Pioneering repair keeps RAF Marham Tornado jet in the air
12:23 18 March 2014
Engineers from BAE Systems have carried out a pioneering repair to keep one of RAF Marham’s Tornados in the air.
They used laser mapping to create a perfect replica of one of the jet’s body panels, which were previously considered too complex to manufacture replacements of.
BAE Systems engineer Rob Baker said the aircraft would normally have been retired.
“This type of repair had never been done before, and as such it required a great team effort to ensure it was a success,” her said.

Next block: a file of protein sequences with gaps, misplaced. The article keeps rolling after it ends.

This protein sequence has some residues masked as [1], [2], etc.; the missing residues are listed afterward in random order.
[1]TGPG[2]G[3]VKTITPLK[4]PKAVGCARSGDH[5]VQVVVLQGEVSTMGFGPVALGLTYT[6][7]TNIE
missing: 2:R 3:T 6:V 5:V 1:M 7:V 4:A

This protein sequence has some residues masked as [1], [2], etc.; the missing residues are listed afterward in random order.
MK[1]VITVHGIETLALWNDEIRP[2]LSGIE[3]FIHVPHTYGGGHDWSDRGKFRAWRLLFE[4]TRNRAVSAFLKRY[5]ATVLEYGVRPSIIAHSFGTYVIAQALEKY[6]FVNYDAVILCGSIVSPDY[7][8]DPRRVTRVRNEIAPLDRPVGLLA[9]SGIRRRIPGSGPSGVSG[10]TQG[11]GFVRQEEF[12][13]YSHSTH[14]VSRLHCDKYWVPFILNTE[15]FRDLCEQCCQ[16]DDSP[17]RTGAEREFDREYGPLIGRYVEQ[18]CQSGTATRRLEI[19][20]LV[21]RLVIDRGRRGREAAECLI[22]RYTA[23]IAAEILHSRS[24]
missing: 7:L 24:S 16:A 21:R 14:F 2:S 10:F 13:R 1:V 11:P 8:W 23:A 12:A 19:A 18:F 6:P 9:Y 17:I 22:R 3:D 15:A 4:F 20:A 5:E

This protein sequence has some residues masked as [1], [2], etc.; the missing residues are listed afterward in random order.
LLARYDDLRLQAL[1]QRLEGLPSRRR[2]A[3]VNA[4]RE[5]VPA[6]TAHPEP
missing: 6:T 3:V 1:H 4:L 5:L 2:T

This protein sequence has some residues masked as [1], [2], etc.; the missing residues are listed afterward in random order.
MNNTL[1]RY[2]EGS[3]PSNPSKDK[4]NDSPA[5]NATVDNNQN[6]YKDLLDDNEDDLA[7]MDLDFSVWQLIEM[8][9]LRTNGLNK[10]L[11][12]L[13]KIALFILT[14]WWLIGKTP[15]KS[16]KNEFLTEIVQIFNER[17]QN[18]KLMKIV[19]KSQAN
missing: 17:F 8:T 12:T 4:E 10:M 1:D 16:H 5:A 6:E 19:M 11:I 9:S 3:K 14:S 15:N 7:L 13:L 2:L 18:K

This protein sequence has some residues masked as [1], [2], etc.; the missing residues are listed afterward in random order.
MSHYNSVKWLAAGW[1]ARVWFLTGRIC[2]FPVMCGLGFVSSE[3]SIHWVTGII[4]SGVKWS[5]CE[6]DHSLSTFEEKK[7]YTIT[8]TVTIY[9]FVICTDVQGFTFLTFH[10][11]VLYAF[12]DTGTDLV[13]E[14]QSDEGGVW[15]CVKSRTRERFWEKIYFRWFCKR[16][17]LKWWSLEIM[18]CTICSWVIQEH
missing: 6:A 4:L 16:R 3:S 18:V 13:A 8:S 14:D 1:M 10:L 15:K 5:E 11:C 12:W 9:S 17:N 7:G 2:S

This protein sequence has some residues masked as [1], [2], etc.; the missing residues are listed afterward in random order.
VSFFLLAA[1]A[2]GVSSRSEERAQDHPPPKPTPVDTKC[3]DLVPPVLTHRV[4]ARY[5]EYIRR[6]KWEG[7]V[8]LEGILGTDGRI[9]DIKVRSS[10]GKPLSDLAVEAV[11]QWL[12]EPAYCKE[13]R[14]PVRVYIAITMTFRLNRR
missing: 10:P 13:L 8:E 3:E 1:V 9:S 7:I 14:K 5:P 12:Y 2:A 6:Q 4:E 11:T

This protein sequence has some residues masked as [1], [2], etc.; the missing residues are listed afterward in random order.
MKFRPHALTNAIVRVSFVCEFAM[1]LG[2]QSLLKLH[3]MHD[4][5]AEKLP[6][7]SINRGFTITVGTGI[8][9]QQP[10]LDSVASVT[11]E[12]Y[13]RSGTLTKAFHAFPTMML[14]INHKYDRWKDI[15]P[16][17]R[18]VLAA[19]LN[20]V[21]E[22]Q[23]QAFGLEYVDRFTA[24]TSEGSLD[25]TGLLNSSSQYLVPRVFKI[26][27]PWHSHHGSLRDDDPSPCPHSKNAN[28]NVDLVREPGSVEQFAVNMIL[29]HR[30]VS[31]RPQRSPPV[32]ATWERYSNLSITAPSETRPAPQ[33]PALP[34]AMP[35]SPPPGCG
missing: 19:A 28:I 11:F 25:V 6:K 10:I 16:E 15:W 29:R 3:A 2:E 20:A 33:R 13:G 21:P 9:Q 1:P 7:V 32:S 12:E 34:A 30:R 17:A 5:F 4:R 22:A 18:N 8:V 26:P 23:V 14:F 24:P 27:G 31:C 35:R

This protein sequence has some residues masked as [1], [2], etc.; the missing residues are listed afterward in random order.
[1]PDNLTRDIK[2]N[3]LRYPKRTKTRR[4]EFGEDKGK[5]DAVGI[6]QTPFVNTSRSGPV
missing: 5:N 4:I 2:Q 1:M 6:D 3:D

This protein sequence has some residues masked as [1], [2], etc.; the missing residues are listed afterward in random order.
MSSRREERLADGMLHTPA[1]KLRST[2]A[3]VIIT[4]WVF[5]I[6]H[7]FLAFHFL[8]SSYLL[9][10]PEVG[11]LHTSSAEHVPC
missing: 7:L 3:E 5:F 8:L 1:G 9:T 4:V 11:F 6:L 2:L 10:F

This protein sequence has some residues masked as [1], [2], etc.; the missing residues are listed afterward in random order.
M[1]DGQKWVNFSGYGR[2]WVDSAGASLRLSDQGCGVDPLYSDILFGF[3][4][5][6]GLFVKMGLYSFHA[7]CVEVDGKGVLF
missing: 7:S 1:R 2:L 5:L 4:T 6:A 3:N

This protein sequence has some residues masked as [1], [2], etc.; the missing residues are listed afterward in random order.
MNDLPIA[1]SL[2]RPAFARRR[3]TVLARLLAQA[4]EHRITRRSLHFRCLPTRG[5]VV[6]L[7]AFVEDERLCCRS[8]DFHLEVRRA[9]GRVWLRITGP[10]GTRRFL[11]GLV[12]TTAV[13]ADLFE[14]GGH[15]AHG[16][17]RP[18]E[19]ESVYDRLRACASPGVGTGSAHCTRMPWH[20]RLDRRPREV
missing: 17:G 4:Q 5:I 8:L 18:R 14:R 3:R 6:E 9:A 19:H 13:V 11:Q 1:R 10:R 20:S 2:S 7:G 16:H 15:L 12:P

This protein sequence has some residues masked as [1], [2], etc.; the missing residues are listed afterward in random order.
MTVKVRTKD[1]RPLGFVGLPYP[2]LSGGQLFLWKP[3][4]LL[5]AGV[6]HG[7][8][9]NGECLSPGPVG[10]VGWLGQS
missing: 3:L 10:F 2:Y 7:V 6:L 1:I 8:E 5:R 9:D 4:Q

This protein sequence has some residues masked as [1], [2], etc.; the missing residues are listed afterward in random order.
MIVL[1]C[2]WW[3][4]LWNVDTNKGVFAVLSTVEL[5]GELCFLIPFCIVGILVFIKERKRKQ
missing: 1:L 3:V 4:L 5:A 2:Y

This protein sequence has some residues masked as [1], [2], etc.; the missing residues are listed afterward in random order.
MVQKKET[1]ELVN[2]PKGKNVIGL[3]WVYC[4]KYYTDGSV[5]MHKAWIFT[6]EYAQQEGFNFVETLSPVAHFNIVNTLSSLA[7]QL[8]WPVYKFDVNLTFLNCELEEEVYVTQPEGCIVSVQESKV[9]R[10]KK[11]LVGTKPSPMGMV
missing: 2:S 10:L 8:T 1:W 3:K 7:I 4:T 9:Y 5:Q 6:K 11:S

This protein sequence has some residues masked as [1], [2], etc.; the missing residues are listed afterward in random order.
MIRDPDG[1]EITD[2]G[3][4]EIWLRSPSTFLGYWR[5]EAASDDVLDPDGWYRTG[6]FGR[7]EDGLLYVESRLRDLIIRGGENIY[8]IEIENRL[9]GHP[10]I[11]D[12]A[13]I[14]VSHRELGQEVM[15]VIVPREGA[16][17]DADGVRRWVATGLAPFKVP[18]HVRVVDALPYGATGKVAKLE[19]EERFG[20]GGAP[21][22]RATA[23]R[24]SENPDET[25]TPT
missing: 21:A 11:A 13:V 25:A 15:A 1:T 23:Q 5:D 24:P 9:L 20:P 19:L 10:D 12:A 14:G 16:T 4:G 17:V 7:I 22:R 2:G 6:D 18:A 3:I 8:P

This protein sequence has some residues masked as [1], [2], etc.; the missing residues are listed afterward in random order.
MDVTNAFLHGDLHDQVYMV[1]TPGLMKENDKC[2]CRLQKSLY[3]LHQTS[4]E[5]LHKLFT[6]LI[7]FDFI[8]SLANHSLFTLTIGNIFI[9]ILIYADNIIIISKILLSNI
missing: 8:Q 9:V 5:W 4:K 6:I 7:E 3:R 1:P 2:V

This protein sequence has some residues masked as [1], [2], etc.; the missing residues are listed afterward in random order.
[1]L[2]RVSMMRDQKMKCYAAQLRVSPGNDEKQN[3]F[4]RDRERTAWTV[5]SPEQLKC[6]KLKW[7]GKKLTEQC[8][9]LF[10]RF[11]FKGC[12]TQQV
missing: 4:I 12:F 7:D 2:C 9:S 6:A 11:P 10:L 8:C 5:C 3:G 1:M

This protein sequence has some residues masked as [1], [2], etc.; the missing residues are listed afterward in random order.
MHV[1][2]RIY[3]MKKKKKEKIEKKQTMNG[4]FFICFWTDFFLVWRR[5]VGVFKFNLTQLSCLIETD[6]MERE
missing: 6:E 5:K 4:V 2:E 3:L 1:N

“Working with the BAE Systems in-service team at Warton and tooling team up at Samlesbury, we laser mapped the old panel and then they created a new panel from this 3D image.
“Once the panel was created, we then had to drill new holes which may sound easy, but the holes had to be in the exact place, otherwise the panel wouldn’t fit the aircraft.
“To say this repair was complex would be an understatement, we used the latest technology combined with the experience and know-how of our people to ensure this repair happened.”
The work was carried out at Marham, where BAE Systems emplys around 250 people maintaining the RAF’s Tornado fleet. The Tornado has been one of the RAF’s main strike jets for 30 years. It is being retired in 2018, when the Joint Strike Fighter comes into service.